There was this also, said the Calibrator. We had camped on the outskirts of Upland City, a small and mean fonda whose owner lounged about in an open vest showing the large scar on his stomach.
This, I mean, said the Calibrator. He helped himself to another jug of wine.
Many years ago, in a similar time to the one I told you of, I knew a woman whose daughter had run off with a young man of dubious morals. The woman in question was an upright citizen, a devout Atheist and a self-congratulatory blood hag of the first water and unto the fifth power.
I was a police officer, said the Calibrator. The momma had called me complaining that her offspring had run off with a gentleman of colour, someone who was known slightly to the forces of law and order and pictured this as in the most lurid and horrifying terms, to wit: that the fellow in question had a bad drug habit, not only using but selling also, which I knew about; a tendency to murder, which also although a raw amateur in truth; a ninety-centimetre membrum virilis, which I thought a slight exaggeration; the likelihood of getting her little girl up the duff, which he already had, to my certain knowledge, unbeknownst to Mumsy-Wumsy; and asi de seguida. Mummy-Wummy did not, as it happens, believe that a nice upstanding white girl like her Belinda could have consensual sex with a brute bestial buck negro. Personally I found the concept rather stirring.
I suggested to her that I did not, frankly, give a monkey's damn cuss about her daughter buggering off with this gentleman - that was the daughter's lookout, being as she was an adult and quite capable of working this out for her self. I suggested that she might forgive her daughter and show a little bit of what the greeks call agape.
And so, the Calibrator went on, she screamed, You should have been a Christian! and I said,
But I am not.
I then crucified her against the back door A hand nailed to each upright. I also gagged her so that she could not spit at anybody rather than particularly caring that she might scream the place down.
She was trying to say something from behind the gag so I said,
Well, I wouldn't worry about it, eh?
Then I went to the pub for the afternoon.
I returned later, rather the better for wear and full of righteous merriment at my actions. As to whether she was still alive when I got back, well, as I said at the time,
Alive? Dead? Who cares?
As it happened she had not quite expired and so I took off and torched the house from across the road with the use of a home-made flamethrower.
He looked up and at the far wall, as if imagining the world beyond it, a world where the good ol' frontier traditions held sway, including minding your own goddamn business. Some say, he said, that you must be strong, very strong, to live with such acts. I do not really think so. They also speak of the need for integrity in the face of humiliation and violence. I believe that there is only humiliation and violence and that the only truth is to maintain integrity and dignity within those acts themselves.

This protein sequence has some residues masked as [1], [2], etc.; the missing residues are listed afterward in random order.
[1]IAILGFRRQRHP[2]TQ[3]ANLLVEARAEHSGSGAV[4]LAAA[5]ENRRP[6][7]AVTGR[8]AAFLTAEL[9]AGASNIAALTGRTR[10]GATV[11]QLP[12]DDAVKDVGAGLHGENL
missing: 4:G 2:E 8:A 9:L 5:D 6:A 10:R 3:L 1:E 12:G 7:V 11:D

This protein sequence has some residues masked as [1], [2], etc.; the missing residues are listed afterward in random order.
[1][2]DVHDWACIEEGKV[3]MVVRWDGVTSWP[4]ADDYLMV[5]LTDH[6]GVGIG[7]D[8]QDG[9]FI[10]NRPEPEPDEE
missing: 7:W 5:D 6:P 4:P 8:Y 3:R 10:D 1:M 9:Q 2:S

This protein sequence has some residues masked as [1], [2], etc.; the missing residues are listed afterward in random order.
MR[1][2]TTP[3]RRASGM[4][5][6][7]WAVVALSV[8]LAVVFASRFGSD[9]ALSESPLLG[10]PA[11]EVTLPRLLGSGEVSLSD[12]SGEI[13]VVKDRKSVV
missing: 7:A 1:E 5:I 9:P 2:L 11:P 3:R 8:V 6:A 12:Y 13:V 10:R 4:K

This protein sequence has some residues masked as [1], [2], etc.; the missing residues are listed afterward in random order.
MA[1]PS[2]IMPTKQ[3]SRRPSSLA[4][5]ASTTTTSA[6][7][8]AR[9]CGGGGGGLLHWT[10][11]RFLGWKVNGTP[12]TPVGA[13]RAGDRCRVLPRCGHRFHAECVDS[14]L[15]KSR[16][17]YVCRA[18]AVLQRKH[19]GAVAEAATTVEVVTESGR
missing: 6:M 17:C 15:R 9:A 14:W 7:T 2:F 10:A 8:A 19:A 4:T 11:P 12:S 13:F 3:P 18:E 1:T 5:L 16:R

Everyone dies, said the Calibrator, if you hit them hard enough. This is the other truth.
And the Calibrator set to colouring in the drawings he had made during the day. I wondered if his love of colouring came from some childlike part of himself, but suspected it was purely because he relished the possibility of beating someone to an oozing pulp for declaring his hobbies unmanly. It was, in its divinest essence, provocation.
I don't see any dignity at all, sir, said Catferret.
At once the Calibrator was on his feet, pulled out his gun in a motion that was surely of superhuman quickness, and blasted a hole in the wall to the right of Catferret's right ear, so close that the lughole in question received a powder burn.
What did you say? said the Calibrator.
I said nothing, said Catferret, raising his hands by his ears as if to protect them.
The Calibrator put another bullet in the wall this time to the left hand side of Catferret's left arm.
Don't ever call me Sir, the Calibrator said. You ever call me Sir again I will kill you where you stand. Do you comprehend?
Yes, said Catferret.
Good, said the Calibrator and went back to his colouring.
I knew several men who collected ears, he said, nose down to his pad. Dried them out and kept them on strings around their necks. Look, he said to me, is that not pleasant?
And he showed me a drawing of a young woman in a buttercup-yellow frock, walking among bushes which he had coloured in many shades of green and flowers in purple and violet and orange. The very normality of it was close to unnerving.
Very nice, I said. The Calibrator smiled.
Thank you, he said. It will not be long now. We have to retrieve Blue Markinsson and then we can go home, although I suspect adventures along the way.
Then the owner of the Fonda came in, brandishing a kitchen knife. The Calibrator shot him in the head. A large red hole appeared on his forehead and a gush of blood and brains jetted out behind him and coated the wall as he fell backwards against it.
Catferret looked paralysed with fear. I probably had a similar look about me.
Alive, said the Calibrator, dead, who cares? Although in this case, I suspect, dead. Self defence, you saw that, didn't you.
I did indeed, I said.
Nobody else was coming. We finished the food and drink and retired for the night. In the night I heard something howling, out towards the forests, I thought, the birch forest we had passed on the way in after the badlands gave way to the upland vegetation that gave the country its name. Later in the night, a dog barked, woof woof, every so often. Something out there was stalking the dark. I wondered what; and then I slept, to wake in a dawn that was turning from grey to blue and gold.